In order to understand Jesus in a more personal manner, I began to reflect on the way that I have gotten to know people who I want to play an important role in my own life. So I ask you, ‘How do you really get to know the people you meet?” As I contemplated this question, I thought about the ways I am able to get acquainted with individuals who I want as friends or intimates in my own live.
Here are just a few of the ways I have witnessed investigators work as they sought to find out about an individual:
1. They talk with a person’s family members.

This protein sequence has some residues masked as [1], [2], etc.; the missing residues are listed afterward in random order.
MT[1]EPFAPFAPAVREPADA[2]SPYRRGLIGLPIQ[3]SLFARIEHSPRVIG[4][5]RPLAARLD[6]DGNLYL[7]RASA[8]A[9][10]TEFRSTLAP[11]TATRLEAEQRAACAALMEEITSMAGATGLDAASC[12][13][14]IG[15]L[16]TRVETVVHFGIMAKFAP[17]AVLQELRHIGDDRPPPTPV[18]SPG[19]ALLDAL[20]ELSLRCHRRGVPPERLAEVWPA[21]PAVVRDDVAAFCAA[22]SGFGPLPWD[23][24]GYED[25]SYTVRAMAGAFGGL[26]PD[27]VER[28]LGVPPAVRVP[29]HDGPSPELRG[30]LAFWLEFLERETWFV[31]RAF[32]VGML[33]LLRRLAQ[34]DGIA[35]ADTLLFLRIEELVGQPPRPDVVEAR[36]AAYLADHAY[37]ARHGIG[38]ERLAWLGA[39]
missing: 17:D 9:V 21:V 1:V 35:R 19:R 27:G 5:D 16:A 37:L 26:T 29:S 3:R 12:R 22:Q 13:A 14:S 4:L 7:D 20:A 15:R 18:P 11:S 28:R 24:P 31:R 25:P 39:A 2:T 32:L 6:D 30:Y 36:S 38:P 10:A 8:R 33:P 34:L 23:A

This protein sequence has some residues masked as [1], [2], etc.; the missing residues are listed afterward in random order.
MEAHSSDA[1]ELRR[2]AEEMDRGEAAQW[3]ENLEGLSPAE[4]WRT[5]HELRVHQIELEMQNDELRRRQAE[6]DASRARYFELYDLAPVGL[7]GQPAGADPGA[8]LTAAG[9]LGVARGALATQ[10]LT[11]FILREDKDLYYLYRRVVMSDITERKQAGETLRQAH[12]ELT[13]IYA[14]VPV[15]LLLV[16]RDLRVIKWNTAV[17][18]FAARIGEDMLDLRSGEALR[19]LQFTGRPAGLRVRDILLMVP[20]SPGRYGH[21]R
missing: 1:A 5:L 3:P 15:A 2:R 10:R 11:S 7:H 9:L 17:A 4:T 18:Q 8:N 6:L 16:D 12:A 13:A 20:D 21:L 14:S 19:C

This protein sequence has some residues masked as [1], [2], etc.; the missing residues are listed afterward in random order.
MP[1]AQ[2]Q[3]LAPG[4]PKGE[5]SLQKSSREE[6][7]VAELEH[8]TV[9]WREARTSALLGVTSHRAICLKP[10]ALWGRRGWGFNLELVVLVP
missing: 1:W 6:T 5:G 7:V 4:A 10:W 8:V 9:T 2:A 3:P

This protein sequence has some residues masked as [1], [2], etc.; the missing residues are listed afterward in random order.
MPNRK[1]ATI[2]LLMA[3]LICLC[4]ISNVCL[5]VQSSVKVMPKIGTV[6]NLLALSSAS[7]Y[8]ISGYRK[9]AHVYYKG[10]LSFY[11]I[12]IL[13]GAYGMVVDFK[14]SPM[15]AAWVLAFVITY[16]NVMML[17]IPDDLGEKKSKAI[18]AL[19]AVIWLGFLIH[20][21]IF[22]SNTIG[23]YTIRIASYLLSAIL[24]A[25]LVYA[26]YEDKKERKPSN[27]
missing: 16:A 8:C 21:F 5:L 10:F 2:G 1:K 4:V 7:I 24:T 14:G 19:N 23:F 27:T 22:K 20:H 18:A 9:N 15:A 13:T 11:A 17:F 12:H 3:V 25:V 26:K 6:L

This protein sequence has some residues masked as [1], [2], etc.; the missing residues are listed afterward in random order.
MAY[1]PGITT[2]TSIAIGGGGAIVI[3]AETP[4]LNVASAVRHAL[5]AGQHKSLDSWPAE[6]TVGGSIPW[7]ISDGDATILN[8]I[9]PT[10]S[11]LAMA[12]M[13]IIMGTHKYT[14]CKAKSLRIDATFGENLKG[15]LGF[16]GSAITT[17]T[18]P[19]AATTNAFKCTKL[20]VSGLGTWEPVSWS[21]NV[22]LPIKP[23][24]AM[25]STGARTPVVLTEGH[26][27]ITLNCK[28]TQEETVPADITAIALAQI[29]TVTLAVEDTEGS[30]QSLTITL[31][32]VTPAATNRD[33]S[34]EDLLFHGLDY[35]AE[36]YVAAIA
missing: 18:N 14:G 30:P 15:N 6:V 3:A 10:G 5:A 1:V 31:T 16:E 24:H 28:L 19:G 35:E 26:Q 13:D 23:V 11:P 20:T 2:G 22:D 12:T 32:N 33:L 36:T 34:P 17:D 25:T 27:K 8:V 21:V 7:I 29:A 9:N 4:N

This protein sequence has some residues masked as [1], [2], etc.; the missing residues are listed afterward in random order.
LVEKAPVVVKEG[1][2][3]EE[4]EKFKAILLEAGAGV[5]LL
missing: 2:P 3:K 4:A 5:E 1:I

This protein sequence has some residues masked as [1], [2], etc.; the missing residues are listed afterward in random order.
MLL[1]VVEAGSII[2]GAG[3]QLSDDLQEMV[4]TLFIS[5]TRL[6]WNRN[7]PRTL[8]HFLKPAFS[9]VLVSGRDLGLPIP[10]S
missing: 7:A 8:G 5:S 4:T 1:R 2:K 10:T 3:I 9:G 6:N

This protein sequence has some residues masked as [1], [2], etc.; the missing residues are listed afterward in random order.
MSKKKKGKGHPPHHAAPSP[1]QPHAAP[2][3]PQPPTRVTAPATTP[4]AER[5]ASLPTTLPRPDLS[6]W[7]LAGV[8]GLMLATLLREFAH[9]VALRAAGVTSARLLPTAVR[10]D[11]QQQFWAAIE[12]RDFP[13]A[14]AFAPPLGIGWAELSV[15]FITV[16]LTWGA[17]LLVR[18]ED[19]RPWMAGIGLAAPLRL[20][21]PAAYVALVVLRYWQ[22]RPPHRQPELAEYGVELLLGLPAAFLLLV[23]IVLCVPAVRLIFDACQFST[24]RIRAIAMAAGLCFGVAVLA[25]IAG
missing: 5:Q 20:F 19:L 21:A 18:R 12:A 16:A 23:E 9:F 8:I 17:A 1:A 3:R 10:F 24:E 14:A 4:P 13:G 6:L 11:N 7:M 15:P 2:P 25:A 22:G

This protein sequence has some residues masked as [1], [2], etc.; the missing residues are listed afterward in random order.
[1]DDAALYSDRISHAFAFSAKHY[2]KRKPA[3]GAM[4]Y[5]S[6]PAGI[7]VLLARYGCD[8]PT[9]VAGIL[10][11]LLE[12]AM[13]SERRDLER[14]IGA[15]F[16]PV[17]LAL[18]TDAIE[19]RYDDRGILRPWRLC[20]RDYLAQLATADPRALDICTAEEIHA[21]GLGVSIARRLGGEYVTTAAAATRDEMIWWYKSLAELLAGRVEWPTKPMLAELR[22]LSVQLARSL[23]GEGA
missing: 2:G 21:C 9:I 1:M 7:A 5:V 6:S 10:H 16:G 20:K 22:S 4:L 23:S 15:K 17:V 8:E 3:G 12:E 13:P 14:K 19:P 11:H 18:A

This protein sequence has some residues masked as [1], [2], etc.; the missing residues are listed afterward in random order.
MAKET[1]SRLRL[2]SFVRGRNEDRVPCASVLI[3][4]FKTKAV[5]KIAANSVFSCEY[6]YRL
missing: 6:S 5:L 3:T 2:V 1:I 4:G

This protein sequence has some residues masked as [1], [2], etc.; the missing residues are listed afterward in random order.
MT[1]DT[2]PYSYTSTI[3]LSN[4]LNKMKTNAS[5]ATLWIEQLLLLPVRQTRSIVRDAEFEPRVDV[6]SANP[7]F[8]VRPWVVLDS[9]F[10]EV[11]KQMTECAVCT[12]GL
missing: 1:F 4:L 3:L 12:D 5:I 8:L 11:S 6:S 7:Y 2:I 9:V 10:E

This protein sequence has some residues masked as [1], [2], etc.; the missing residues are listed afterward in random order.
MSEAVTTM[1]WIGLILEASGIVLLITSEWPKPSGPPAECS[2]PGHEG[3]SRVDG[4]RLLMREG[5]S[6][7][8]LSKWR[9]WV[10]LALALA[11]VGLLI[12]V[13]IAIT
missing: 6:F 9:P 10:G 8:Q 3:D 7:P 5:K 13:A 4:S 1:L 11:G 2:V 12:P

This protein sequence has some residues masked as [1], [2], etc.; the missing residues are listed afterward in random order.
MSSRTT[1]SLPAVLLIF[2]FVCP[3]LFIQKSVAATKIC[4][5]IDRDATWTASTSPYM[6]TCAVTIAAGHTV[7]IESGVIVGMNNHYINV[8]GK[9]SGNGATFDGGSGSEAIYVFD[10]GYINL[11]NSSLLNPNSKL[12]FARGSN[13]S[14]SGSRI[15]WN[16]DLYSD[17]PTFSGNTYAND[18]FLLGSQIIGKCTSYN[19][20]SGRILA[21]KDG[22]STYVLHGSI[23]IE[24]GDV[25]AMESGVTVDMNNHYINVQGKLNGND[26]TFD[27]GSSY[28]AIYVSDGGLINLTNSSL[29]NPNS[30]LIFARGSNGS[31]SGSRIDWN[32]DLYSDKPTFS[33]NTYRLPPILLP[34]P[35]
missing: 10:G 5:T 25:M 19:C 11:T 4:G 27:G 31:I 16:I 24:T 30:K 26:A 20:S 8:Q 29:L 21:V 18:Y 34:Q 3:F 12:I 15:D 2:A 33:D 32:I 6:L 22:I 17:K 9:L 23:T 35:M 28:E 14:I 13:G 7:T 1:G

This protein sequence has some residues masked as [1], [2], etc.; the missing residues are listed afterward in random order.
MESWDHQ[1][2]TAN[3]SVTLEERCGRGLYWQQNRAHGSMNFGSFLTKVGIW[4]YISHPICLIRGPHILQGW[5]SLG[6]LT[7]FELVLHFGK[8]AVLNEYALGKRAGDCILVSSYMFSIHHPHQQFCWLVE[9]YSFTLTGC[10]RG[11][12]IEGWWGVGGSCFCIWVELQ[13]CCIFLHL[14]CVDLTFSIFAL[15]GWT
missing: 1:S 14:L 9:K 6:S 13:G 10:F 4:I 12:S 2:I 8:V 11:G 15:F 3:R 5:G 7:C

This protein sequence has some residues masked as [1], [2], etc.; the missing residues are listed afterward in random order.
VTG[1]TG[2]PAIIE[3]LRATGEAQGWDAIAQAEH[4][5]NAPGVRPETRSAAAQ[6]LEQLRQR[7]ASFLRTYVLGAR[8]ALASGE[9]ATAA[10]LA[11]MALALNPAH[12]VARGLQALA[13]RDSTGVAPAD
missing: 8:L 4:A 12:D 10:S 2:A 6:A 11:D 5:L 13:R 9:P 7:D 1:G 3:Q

2. They get acquainted with their co-workers.
3. They find out what their neighbors know about them.
4. They even visit the church the person attends.
5. And last but not least, they spend time with the individual, themselves. They travel with them. They talk with them. Indeed, by daily contact, they get to know how they relate to others and treat those around them.
This is the way we are going to work in the coming weeks. And it is with the great longing in my heart to know Jesus better that I decided to start with the book of John.